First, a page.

Super Bowl Sunday: A Medical Perspective

I am not an avid football follower, nor do I pretend to be.  I pay for ESPN only so my friends still want to attend my dinner parties in the fall, and so I am not embarrassed when I can't provide a viewing of the 'big game'.  But, I love Super Bowl Sunday. It is the one chance I have during the year to unashamedly stuff my face with beer and nachos.  Developing an annual case of heartburn helps me sympathize with my patients.  Based on my behavior today, I will not guilt you with a post describing how many calories you are about to consume.  Instead, let's look at the health risks of playing football.

1. MRSA and Abscesses

It appears that MRSA infections are quite common among football players.  Between 2003 and 2005, high school football players in Texas suffered from staph infections at a rate 16 times higher than that of the general population.  At the University of Southern California in 2002 an outbreak of MRSA occurred among the football team resulting in the hospitalization of two players.  All I can say is I'm glad I'm not the one draining abscesses on linebackers.

2. Concussions

Concussions, violent shaking of the brain resulting in neurotransmitters flooding the brain with chemicals deadening certain receptors linked to learning and memory, are unfortunately common among football players.  Less severe, repetitive mild hits to the brain have also been linked to long-term degenerative brain disease.  Currently, thousands of former NFL players are suing the league accusing them of hiding information about the dangers of concussions.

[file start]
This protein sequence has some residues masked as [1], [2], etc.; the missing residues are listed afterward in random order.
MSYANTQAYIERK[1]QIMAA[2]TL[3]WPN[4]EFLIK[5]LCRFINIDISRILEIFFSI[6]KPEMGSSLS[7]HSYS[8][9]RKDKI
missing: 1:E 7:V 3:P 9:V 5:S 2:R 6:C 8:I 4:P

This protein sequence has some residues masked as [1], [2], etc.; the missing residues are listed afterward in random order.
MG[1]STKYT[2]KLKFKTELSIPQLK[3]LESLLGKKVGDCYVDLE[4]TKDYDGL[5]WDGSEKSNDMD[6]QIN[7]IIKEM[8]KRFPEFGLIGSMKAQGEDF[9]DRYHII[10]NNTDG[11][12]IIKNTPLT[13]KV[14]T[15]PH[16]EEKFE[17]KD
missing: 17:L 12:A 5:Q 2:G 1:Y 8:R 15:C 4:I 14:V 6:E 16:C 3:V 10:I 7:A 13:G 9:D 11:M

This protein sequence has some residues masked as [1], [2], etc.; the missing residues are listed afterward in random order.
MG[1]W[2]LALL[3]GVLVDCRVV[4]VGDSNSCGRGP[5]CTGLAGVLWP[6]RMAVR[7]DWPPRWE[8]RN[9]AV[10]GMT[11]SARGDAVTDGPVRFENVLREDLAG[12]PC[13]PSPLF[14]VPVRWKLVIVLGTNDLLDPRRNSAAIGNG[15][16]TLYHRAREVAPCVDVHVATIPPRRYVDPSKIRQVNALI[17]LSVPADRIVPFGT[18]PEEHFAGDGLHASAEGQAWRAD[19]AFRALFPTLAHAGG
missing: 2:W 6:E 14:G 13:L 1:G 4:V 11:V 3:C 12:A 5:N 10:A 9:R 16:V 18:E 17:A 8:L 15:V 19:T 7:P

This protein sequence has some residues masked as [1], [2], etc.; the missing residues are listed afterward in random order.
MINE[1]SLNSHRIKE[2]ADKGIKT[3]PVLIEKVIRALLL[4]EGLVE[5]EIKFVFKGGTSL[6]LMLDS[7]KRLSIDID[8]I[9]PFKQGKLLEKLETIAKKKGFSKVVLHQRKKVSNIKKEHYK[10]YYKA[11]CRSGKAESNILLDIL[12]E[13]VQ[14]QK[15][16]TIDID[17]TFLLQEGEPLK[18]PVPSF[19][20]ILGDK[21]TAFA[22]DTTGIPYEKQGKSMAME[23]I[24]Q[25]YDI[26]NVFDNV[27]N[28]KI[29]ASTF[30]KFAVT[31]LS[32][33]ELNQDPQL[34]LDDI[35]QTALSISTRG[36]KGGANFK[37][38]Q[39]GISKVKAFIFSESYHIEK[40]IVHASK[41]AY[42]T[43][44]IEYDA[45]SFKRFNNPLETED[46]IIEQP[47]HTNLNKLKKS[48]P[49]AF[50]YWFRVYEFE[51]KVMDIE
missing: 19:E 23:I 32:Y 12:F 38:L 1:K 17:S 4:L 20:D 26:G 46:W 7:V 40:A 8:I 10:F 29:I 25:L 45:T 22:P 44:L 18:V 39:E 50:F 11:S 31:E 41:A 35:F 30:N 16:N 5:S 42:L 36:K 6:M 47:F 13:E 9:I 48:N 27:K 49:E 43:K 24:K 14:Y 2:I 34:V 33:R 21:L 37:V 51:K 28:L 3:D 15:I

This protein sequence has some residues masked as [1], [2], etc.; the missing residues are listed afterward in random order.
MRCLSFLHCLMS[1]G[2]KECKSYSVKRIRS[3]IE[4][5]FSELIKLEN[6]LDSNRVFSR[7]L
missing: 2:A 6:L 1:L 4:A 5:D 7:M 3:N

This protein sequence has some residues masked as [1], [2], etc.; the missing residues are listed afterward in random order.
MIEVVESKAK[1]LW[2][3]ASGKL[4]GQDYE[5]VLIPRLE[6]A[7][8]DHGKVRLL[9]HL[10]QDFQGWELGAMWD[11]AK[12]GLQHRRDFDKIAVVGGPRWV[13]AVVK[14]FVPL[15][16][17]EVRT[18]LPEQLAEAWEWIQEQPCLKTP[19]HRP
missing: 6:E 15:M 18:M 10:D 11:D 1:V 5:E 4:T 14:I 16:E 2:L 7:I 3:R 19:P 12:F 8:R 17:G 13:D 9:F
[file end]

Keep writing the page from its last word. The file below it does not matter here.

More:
3. Heat Related Illness

The CDC studied high school student athletes between 2005 and 2009 examining the rate of heat related illness.  Football players experienced heat related illness at a rate ten times higher than that of eight other sports.  Most players experiencing symptoms were overweight or obese.

4. Obesity

Football players are holding true to the American tradition of bigger is better.  According to the Washington Post, in 1980 only three NFL players weighed more than 300 pounds.  In 2011 there were 352 players topping the 300 pound mark including three 350 pound players.  All but one of the NFL's 32 teams have offensive lines boasting an average weight of more than 300 pounds.  These hefty players are obviously at increased risk of heart attack, stroke and other long-term health complications. 

5. Chronic Traumatic Encephalopathy

Repetitive head trauma leads to chronic traumatic encephalopathy (CTE), a disease causing depression, memory loss and cognitive impairment.  CTE was brought to public attention after multiple NFL players including stars like Junior Seau and Dave Duerson, a former defensive back for the Chicago Bears, committed suicide.

And let's not forget the spectators- at the University of Nebraska, one to two fans suffer from heart attacks during each home football game.  

Despite the health risks of playing football (and watching it), I will enjoy watching tonight's game, although mainly for the commercials and fatty snacks.  Then, I will rest up as I will need my energy to diagnose MI's and cases of DKA tomorrow in the ER.